D O YOU REMEMBER the episode of “I Love Lucy” when Lucy and Ethel got the job at the chocolate factory wrapping candy. Let’s watch a few minutes of that.
The candy came down the conveyor belt slowly. It was easy. Then the belt moved faster and faster and they got behind and couldn’t keep up. They start to stuff the candy in their mouths, then their shirts, then their baking hats because they’ve been warned if any candy gets by them, they will be fired.
Often in our world, our lives are like a conveyor belt, set at a too-fast speed:
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PSALM 23 IS a song of trust. There are other songs of trust in the psalms. They have two things in common: a perceived calamity of some kind and trust that the calamity or disaster shall pass and all will be well. Often it is the very crisis that instigates the psalmist to cry out in trust as opposed to crying out in despondency or dejection.
The psalm begins with a faithful and hopeful claim, “The Lord is my shepherd, I shall not want.” “Want” is the same verb found in Nehemiah 9:21, “Forty years you sustained them in the wilderness so that they lacked nothing.”
God took care of the people then as they wandered through the desert.
Life isn’t always easy. Those forty years might have seen a lot of grumbling and complaining, but they also saw manna fall from heaven. They saw the birth of a new generation. Eventually they arrived at the Promised Land.
God cared for the wandering people — and they lacked nothing. This God will lead you to the Promised Land, providing you green pastures (food), still waters (drink), and a straight path (protection).
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WHAT WE LACK is time. Overbooked. Running late. Always on the go. The shepherd “makes me lie down in green pastures.” We can stop running. He leads me besides to still waters.” We can rest. The Hebrew means “resting place.” The sense of rest that comes from utter trust.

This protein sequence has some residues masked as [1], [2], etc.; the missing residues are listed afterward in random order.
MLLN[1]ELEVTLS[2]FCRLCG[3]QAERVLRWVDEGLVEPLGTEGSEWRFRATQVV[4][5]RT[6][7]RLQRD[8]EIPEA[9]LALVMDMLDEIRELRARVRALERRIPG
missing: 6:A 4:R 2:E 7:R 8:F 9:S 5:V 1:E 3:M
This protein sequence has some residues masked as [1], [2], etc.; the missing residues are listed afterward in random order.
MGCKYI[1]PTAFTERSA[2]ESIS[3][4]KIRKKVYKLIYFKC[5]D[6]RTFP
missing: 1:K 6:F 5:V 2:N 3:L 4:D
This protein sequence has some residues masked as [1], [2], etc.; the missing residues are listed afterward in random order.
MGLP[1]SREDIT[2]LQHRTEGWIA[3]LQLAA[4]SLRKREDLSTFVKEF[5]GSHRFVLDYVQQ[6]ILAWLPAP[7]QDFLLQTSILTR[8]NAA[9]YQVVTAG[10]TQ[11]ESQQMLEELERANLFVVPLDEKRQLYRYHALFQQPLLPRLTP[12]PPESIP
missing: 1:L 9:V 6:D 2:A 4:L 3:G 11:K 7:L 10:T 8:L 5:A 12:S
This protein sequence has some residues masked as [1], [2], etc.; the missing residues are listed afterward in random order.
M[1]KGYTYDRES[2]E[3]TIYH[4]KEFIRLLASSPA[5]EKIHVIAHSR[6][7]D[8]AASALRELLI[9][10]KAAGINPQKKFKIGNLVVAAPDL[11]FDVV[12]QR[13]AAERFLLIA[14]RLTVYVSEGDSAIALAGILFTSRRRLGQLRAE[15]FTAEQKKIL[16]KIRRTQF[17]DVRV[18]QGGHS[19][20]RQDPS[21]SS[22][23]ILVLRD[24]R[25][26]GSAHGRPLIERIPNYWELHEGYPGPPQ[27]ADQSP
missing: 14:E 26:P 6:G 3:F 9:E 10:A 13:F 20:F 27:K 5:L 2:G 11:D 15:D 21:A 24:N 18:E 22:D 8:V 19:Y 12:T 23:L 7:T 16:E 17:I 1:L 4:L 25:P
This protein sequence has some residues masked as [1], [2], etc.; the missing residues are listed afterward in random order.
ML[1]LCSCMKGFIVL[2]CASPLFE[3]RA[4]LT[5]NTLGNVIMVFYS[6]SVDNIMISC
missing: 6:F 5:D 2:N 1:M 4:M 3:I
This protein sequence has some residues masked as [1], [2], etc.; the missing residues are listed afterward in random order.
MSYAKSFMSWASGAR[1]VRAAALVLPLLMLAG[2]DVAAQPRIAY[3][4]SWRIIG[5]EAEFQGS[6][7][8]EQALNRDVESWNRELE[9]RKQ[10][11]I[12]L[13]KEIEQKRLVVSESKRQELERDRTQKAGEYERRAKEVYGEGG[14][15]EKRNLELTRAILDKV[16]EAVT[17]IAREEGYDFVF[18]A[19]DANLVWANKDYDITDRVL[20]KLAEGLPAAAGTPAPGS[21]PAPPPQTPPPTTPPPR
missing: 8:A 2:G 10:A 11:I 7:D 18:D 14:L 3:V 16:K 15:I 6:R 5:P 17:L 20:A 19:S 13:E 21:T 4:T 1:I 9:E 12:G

Beside the still waters the shepherd “restores my soul.” The root word for restore means to turn, even to repent. The sentence could read, “he turns my soul.” Here God is returning our soul to him. This is more than a spiritual statement. It addresses our physical nature, all of who we are. Restore my body, mind, spirit.
As one commentator put it, “he restores my soul” means “he gives me back my life.” Some of you are here today to have your souls restored — to get your lives back. This Psalm invites us to savor and enjoy God’s gifts: food for body and soul, and a good path in life.
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I GET CAUGHT UP in whatever is going on so that there’s never a moment to restore my soul among lush fields of wildflowers and babbling brooks. Perhaps this is why, despite its beauty, the Psalmist says God makes me to lie down in green pastures. Maybe it is simply not my natural state, our natural state, to be still, so we must be made to stop. We have our heads down searching for the next blade of grass or trudging to the next appointment — focused only on the moment and all that moment expects or demands.
Maybe we just can’t find the green pastures; maybe we just can’t find rest without the shepherd’s staff beside us, nudging us toward still waters and lush meadows. So we are, at various times in our lives, made to be still, forced by circumstances beyond our control to stop because we simply can go no farther.
The skilled shepherd, our Lord, makes us lie down, leads us to a resting place and restores us — nurtures us and gives us back our lives.
— Keith Cardwell
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